Early in her freshman year, one patient's daughter would frequently call home in
tears, saying things like, “I just don’t belong at this school.” The
mother would hang up the phone in a mood of despair that lingered for
days. However, by the time Thanksgiving came, the daughter reported
that she loved her school and was eager to get back to her friends there.
Children often turn to
us at the worst of times, while it seems much less urgent to be in touch when
things are going well. Therefore, parents may get a highly skewed
picture of how their children are really doing.
We want so much for them to be happy that it becomes tempting to try to help them out of their predicament by giving them advice.
I distinctly remember a phone call with my son
during his sophomore year while he was trying to make a difficult
decision. He called me, distraught. He wanted my opinion
but then argued with whatever advice I gave. I was reduced to
saying, “I’m sorry you feel so bad.”
I hung up feeling worried about him for the rest of that day. The
next morning I called to see how he was doing.To this day, I still remember what
he said to me: “Mom, do you have to call me every day?”
He had dumped all his worries into my lap and
gone off feeling lighter. He did not call to let me know how much
the phone call had helped. He might not even have been aware that it
It reminded me of the first patient I ever saw
in private practice, a young woman who had just ended an affair. Every
week she would come into my office and weep about how heartbroken, alone and
hopeless she felt.
I mostly just sat there and listened to her,
making the occasional sympathetic murmur. I felt like a fraud, and
assumed that a more experienced therapist would have more helpful strategies
and insights to help ease her intense pain.
The sessions continued like that for months,
until the patient got a job out of town and had to stop seeing me. I
referred her to an older, distinguished psychiatrist in her new city.
After several months I got a letter from
her. After telling me how she was doing (better) she thanked
me. She said, “I like Dr. X, but he’s not as helpful as you were. You
really listened to me.” What a surprise! It turned out that just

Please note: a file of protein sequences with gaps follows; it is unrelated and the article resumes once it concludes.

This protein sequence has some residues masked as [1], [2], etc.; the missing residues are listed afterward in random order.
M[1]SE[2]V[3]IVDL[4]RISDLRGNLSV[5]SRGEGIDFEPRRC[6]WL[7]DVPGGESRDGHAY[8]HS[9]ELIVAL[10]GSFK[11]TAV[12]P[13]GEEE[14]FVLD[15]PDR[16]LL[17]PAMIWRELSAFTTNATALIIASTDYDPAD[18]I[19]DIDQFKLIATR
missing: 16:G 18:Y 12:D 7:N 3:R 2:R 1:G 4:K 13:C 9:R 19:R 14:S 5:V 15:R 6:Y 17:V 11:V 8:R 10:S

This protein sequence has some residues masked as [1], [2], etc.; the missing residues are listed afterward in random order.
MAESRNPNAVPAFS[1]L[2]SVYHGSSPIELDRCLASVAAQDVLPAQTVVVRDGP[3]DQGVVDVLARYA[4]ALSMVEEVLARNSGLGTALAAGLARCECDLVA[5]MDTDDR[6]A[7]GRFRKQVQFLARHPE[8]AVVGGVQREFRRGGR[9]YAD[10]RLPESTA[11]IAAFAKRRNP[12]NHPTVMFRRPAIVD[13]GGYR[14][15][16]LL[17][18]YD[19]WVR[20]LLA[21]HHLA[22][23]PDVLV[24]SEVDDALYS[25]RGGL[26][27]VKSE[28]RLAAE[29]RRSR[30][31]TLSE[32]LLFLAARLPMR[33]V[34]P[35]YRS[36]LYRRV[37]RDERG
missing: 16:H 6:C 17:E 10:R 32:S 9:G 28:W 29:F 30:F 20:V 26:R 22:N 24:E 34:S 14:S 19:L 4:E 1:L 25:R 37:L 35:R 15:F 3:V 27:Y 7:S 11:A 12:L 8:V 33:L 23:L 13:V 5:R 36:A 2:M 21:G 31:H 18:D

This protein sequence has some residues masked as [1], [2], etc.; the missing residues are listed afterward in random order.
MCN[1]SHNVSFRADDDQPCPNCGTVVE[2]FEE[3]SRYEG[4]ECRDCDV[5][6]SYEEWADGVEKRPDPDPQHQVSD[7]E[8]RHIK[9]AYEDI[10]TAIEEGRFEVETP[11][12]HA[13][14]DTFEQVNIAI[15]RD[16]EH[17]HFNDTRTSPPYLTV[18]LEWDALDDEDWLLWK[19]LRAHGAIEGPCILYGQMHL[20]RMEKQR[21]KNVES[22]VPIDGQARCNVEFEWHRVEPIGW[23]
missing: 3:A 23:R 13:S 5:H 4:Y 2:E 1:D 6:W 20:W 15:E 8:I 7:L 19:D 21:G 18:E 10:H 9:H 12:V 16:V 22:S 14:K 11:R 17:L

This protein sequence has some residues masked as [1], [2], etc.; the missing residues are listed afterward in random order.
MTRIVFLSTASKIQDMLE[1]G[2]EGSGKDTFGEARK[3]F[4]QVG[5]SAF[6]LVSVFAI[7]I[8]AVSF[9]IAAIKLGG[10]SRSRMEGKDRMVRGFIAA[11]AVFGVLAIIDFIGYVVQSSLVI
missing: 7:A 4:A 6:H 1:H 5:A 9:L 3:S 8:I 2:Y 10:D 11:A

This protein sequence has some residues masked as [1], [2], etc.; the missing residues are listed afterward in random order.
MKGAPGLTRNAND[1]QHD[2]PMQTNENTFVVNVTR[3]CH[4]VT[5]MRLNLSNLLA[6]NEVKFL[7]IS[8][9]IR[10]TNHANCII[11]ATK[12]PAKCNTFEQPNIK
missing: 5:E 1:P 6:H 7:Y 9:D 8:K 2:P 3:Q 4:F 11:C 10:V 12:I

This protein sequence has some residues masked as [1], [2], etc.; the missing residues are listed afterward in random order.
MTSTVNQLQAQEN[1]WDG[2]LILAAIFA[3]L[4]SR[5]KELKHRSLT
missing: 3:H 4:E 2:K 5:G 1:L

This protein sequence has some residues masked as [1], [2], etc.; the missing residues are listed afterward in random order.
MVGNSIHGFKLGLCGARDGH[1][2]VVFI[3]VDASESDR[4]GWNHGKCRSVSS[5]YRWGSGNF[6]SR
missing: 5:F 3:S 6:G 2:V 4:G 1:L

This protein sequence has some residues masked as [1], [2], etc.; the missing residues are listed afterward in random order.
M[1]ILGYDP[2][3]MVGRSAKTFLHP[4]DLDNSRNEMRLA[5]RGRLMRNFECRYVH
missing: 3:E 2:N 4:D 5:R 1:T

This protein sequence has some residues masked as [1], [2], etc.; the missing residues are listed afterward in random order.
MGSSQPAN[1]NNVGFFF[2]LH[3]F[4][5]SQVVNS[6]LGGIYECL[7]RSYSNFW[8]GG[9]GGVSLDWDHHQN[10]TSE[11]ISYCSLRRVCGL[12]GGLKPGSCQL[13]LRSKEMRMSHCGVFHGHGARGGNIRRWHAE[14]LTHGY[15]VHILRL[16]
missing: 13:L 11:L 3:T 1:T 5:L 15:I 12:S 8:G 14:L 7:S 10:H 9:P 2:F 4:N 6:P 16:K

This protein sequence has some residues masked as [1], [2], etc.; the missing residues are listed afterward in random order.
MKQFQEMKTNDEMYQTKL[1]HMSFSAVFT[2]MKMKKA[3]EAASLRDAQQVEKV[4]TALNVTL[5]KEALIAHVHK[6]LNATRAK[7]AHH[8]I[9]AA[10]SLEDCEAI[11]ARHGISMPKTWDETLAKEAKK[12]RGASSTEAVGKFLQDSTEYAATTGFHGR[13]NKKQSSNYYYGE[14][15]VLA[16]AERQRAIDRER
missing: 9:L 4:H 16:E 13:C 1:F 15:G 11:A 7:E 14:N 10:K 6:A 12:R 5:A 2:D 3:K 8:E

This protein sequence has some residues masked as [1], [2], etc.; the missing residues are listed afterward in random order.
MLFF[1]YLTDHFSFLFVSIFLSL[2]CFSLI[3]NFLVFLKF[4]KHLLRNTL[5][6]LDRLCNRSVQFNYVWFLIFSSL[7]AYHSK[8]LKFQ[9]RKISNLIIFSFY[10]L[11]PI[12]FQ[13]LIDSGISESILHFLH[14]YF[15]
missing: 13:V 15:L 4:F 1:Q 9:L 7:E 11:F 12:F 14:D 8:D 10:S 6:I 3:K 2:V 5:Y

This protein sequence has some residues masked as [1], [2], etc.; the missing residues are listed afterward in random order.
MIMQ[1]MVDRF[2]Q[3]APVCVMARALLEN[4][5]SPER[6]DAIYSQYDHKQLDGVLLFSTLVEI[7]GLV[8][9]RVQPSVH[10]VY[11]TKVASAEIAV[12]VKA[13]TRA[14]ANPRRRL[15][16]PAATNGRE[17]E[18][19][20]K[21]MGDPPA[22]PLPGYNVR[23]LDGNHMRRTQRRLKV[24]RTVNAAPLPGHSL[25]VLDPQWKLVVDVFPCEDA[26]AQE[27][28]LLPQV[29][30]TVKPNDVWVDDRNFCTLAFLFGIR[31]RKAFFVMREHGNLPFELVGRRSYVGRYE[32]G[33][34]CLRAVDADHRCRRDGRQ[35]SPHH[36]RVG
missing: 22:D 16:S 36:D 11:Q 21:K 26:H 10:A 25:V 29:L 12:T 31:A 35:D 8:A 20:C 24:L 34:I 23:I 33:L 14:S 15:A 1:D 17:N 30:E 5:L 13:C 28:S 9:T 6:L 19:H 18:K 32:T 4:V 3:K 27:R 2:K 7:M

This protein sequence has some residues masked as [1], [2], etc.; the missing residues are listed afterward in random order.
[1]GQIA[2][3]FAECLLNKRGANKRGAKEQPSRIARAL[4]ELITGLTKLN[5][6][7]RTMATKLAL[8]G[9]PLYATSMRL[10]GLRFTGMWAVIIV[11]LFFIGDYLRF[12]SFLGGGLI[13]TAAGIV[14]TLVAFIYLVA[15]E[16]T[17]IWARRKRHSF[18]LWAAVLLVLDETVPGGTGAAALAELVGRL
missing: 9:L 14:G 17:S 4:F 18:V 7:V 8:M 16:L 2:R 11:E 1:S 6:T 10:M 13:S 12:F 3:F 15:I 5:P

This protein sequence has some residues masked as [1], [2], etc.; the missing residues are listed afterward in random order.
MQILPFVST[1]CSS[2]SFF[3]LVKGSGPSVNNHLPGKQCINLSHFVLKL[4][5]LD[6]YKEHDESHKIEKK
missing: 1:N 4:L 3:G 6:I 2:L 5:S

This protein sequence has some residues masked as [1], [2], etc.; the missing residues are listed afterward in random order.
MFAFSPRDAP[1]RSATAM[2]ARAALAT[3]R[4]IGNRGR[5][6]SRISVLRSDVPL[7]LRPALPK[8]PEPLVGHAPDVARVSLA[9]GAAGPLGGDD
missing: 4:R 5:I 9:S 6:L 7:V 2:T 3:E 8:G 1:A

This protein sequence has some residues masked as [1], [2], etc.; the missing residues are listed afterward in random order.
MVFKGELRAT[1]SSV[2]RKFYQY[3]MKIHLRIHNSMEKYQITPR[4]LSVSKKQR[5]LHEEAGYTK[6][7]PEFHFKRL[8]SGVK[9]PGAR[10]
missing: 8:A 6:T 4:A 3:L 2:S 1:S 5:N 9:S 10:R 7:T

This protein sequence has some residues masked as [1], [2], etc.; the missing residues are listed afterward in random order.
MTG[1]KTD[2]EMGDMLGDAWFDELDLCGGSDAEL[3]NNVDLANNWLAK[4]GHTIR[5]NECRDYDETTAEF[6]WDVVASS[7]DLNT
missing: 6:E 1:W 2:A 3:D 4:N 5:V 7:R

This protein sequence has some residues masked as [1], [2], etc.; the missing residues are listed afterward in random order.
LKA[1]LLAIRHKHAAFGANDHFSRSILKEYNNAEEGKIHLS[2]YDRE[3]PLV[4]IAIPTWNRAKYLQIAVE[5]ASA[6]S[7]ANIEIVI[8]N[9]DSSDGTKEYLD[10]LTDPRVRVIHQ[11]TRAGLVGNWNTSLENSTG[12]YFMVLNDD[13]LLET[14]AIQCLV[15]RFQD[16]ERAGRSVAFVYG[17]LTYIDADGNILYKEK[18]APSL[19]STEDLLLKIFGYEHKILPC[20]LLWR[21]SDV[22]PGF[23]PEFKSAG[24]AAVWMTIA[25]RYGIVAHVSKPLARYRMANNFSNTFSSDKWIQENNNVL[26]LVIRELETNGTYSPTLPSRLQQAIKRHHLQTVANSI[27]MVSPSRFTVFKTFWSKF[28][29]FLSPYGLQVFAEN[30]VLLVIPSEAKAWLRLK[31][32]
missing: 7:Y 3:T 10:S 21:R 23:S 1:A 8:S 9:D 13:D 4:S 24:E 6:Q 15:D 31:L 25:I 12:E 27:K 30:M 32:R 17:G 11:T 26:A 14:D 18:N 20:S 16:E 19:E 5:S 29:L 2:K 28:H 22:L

being there for her was a much bigger help than anything else.
It’s even harder when it’s your own child
telling you how bad they are feeling. We want so much for them to be
happy that it becomes tempting to try to help them out of their predicament by
giving them advice. When we see them making the same mistakes we did at
their age it can feel almost irresistible to try and intervene.
However, there are no shortcuts when it comes to growing up. Kids
need to learn things for themselves, no matter how much you want to protect
them. Suffering is part of life, whether we like it or not.
Of course, there are times your child may seek
out our advice and may even listen to it. Feel free to go ahead and
have your say then. But more often our advice is unwanted, and it
also conveys the unspoken message that we don’t think they are capable of
figuring out how to fix their problems on their own. A brief, “I can understand
why you feel that way” may go a long way to help, as little as it may seem so at the time.
And take that lesson to heart for yourself as well. It can be
heartbreaking and anxiety-provoking to sit by and listen to your child go
through the various traumas of being on his own. So don’t be too
generous. Everyone has their limits and we can all experience empathy
overload. That’s OK. In fact, it gives your child a role model for
how a person sets limits on being there for others and there for themselves as